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(Reuters) — The website for Americans to buy insurance under President Barack Obama's health care law should be working smoothly for most users by the end of November, a White House official assigned to fix Healthcare.gov said Friday.
Jeffrey Zients told reporters in a conference call that Quality Software Services Inc., or QSSI, will serve as a general contractor to oversee the repairs.
The administration has not had a technology company overseeing the entire project. Instead, the government decided early on that the Centers for Medicare and Medicaid Services, part of the U.S. Department of Health and Human Services, would serve as the system integrator.
The company, a unit of health insurer UnitedHealth Group Inc., already has a technology contract related to the website and testified on Thursday to a congressional panel about problems with the system.
QSSI produced the federal data hub and a software tool for creating online consumer accounts, which was at the center of early logjam problems.
Online insurance exchanges were launched on Oct. 1 under the 2010 Patient Protection and Affordable Care Act, often called "Obamacare," to offer health insurance plans to millions of uninsured Americans. But many Americans have experienced error messages and long waits in trying to sign on to Healthcare.gov, which has become a political embarrassment for President Obama.
"By the end of November, the vast majority of consumers will be able to successfully and smoothly enroll through Healthcare.gov," Mr. Zients said.
Mr. Zients said he had brought in technology experts to establish the problems with the website and to prioritize the repairs. Based on that assessment, he described Healthcare.gov as being "fixable."
"It will take a lot of work and there are a lot of problems that will need to be addressed, but the bottom line is that it is fixable," he said.
He said experts had identified "dozens of items" to be fixed in terms of both performance and functionality, and said a problem related to communications with insurers was on the top of the list. He did not provide further details about the nature of the glitches.
Earlier this week, the government told insurers in a meeting that it was working to fix data transmission problems with applications and also with the technology that can allow insurers to directly enroll consumers in exchange plans.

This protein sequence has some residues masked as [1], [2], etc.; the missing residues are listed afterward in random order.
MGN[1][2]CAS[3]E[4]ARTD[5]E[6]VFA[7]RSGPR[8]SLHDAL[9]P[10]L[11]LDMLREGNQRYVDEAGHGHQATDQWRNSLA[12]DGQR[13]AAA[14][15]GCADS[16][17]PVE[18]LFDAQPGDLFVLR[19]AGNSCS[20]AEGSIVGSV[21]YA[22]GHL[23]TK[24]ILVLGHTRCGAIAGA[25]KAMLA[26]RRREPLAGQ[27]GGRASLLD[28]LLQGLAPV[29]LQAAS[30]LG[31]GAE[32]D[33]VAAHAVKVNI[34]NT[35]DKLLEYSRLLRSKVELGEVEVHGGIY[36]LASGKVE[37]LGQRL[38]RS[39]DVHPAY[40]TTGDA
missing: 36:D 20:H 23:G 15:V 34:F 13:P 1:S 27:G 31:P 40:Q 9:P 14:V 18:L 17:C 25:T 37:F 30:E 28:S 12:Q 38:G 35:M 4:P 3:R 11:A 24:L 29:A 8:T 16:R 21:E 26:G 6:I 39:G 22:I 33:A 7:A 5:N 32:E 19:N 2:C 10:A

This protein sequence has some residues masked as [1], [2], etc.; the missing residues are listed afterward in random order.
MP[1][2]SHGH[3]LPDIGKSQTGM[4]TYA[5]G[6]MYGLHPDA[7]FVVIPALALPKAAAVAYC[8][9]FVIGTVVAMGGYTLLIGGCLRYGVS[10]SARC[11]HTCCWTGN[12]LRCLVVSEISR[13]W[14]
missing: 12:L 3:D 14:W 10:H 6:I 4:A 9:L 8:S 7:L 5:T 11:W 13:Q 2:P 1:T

The government expects about 7 million people to enroll for individual insurance in 2014, many of whom are expected to receive government subsidies. Consumers must enroll by mid-December to have insurance on Jan. 1 and by the end of March 2014 if they want to avoid paying the penalty laid out in the Affordable Care Act.
About 90% of people who try to create accounts are able to do so, but the ability to complete an application has been "volatile," Mr. Zients said. The government said that about 700,000 Obamacare applications had been filled out across the country but has not provided enrollment figures.
The federal government is running the website for 36 states while 14 other states have built their own exchanges to sell insurance policies under Obamacare. Some state sites have also had technology issues.
Republican lawmakers, long opposed to Obamacare, have pounced on the rocky rollout to launch multiple investigations into the administration's missteps and the role of contractors.
Some Democrats have also criticized the administration and called for extending the open-enrollment period beyond the existing March 31 deadline.
Two committees in the Republican-controlled House of Representatives will hold hearings next week, one with Health and Human Services Secretary Kathleen Sebelius and another with Marilyn Tavenner, administrator of the Centers for Medicare and Medicaid Services.
The White House said last week that President Obama still has "full confidence" in Ms. Sebelius, whose department is responsible for implementing the law.
(Reuters) — The Obama administration launched its troubled health care insurance website after only a minimum of crucial systemwide testing, despite contractors warning officials repeatedly about performance risks, a congressional panel heard on Thursday.